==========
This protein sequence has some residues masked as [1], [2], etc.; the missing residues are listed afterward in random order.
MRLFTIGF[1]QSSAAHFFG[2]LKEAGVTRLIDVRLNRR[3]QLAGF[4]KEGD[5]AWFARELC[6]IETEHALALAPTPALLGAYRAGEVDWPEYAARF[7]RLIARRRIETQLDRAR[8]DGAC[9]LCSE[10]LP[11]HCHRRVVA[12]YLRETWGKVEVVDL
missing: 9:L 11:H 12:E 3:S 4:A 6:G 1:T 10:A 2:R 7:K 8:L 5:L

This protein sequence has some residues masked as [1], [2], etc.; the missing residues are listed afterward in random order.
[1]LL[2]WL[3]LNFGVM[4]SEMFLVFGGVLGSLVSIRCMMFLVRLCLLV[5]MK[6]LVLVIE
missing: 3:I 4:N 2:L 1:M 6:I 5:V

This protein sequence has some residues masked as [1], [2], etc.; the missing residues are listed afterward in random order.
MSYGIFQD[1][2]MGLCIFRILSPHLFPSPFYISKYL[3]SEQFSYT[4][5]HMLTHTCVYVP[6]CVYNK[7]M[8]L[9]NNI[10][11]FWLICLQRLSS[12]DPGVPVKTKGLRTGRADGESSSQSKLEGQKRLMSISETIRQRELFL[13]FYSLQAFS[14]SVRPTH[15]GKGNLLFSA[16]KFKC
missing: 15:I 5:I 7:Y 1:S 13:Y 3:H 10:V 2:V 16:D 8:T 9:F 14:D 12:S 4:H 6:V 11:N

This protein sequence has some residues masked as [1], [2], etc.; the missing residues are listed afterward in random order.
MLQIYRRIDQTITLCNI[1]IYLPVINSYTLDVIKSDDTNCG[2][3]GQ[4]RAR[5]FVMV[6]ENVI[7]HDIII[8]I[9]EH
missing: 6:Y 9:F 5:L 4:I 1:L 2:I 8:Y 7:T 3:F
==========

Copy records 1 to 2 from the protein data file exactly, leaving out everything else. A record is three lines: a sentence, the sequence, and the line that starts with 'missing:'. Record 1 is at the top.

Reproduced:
This protein sequence has some residues masked as [1], [2], etc.; the missing residues are listed afterward in random order.
MRLFTIGF[1]QSSAAHFFG[2]LKEAGVTRLIDVRLNRR[3]QLAGF[4]KEGD[5]AWFARELC[6]IETEHALALAPTPALLGAYRAGEVDWPEYAARF[7]RLIARRRIETQLDRAR[8]DGAC[9]LCSE[10]LP[11]HCHRRVVA[12]YLRETWGKVEVVDL
missing: 9:L 11:H 12:E 3:S 4:A 6:G 1:T 10:A 2:R 7:K 8:L 5:L

This protein sequence has some residues masked as [1], [2], etc.; the missing residues are listed afterward in random order.
[1]LL[2]WL[3]LNFGVM[4]SEMFLVFGGVLGSLVSIRCMMFLVRLCLLV[5]MK[6]LVLVIE
missing: 3:I 4:N 2:L 1:M 6:I 5:V